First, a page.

“Our democracy must be rid of such stupidity. That is what Ogbeni Rauf Aregbesola’s ACN government is doing. Osun is not Oyinlola’s property. Therefore, he cannot make laws that enable him to perpetuate himself in any office whatsoever here. It is politically improper and morally untenable.
“What the ACN government has done is to correct the errors of the PDP administration under Oyinlola and re-establish a sense of collective ownership of institutions and properties established and acquired with Osun State funds.
We have now re-established that reality and the governor in his wisdom had appointed Professor Wole Soyinka as Chairman of the Cultural Institution. To us, that makes a lot of sense.”
Osun State Commissioner for Information and Strategy, Sunday Akere, while commenting on the issue, declared that there was no controversy in the state especially pertaining to the Centre for Black Culture and International Understanding (CBCIU) whatsoever, claiming that the centre belongs to the government and people of the state.
According to him, “when the centre was established in 2009, it was established through an enactment of law duly passed by the State House of Assembly, which said that there shall be establishment of the centre in Osogbo. It is not a non-governmental organisation as being claimed by Olagunsoye Oyinlola.
“If it is a non-governmental organisation (NGO) as claimed by Oyinlola, there will not be reason for the enactment of law before it was established. From the records available and vouchers used to raise money for the construction of the centre, the government of Osun State committed about N700 million to the centre, and if it is an NGO as claimed by Oyinlola, why the use of public funds to build it?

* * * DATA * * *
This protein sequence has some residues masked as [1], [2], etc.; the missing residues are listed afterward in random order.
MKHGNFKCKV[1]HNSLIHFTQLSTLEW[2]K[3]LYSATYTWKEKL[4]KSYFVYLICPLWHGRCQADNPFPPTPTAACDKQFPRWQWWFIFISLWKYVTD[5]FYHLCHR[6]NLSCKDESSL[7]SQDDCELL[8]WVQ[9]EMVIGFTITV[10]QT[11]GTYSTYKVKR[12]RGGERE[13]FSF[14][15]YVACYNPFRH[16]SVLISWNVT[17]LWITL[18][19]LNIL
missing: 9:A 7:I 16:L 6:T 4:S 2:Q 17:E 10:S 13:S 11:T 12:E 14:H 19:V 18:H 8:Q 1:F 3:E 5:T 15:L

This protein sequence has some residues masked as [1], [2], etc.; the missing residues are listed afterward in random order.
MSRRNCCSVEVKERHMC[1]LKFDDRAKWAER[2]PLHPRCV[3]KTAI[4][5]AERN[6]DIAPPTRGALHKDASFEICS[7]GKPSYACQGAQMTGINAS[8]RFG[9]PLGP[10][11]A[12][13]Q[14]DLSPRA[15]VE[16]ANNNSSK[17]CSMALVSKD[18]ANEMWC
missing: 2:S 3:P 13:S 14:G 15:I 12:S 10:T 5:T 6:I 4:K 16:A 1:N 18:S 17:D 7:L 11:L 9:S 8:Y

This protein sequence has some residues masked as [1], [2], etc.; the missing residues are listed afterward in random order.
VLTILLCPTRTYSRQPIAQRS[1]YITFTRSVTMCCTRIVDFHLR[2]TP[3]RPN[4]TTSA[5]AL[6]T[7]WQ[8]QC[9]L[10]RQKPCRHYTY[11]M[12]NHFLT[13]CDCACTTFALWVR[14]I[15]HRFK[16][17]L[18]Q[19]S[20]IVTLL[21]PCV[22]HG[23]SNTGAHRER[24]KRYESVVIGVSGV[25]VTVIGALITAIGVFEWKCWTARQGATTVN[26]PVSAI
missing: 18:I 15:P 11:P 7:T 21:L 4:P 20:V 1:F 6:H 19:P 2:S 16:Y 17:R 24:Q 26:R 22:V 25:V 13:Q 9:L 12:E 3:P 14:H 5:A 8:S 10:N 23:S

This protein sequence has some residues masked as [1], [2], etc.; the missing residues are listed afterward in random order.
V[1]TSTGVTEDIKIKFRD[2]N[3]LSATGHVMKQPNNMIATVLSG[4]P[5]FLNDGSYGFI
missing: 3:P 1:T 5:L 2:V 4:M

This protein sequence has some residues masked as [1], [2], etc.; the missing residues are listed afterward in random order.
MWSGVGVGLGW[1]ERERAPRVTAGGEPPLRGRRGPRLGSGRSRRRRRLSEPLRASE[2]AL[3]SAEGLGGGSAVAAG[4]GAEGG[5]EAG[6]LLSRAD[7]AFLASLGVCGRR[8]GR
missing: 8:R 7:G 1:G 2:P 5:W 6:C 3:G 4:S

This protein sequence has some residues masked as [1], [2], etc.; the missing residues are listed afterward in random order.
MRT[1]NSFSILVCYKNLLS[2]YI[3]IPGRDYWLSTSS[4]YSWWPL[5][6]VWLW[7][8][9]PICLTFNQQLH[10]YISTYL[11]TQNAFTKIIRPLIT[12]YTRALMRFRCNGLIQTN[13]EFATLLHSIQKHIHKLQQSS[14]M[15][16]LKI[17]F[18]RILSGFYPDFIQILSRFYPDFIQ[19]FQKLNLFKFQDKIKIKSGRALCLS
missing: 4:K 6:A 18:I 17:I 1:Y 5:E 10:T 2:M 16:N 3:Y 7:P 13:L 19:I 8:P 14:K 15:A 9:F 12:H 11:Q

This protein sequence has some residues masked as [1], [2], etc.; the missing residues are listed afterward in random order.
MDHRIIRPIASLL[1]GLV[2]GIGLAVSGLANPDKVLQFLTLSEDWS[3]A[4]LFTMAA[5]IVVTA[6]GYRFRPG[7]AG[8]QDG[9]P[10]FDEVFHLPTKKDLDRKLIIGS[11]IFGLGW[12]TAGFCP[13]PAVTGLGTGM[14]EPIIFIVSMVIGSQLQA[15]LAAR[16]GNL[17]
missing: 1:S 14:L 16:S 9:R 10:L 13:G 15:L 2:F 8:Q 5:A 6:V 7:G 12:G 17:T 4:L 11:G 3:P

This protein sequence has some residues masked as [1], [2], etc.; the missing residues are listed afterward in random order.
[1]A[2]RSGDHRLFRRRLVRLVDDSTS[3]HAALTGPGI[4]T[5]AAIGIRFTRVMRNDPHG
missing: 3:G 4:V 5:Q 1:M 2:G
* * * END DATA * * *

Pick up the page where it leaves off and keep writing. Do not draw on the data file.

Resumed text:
Akere therefore maintained that Aregbesola has not tampered with anything on the centre aside the fact that “we have amended the law establishing it from which it is intended from the onset by Oyinlola to manipulate and appropriate government property to himself just like he did in respect of Women and Children Development Initiative Foundation (WOCDIF) Centre, also in Osogbo.
In the amended law, Akere declared further, “Where Oyinlola is saying we are arrogating the centre, we only amended the law to reflect that any state governor or his appointee will be the Chairman of the centre and that was why we have appointed Professor Wole Soyinka, the man of international repute to chair the centre.
“Another thing which we have succeeded in doing was that we removed the clause which claimed that OBJ Centre in Abeokuta will have two representatives on the Board of CBCIU. Every other body of the organisation is still recognised as member of the centre which includes the Federal Ministry of Culture, representatives of academia, UNESCO and Nigeria’s Permanent Delegate to the UNESCO.”
The Commissioner for Information and Strategy, however, advised Oyinlola to take legal action against the state government and governor if he sees anything untoward in the action taken so far rather than crying foul where there is no reason to do so.
Akere said, “what we have succeeded in doing is disallowing Oyinlola from turning public property to his personal fiefdom. This is not military regime. Oyinlola should stop intimidating us with a petition to the Presidency. If he has his fact and reason to personally acquire public property, he should proceed to court and we shall meet him there.”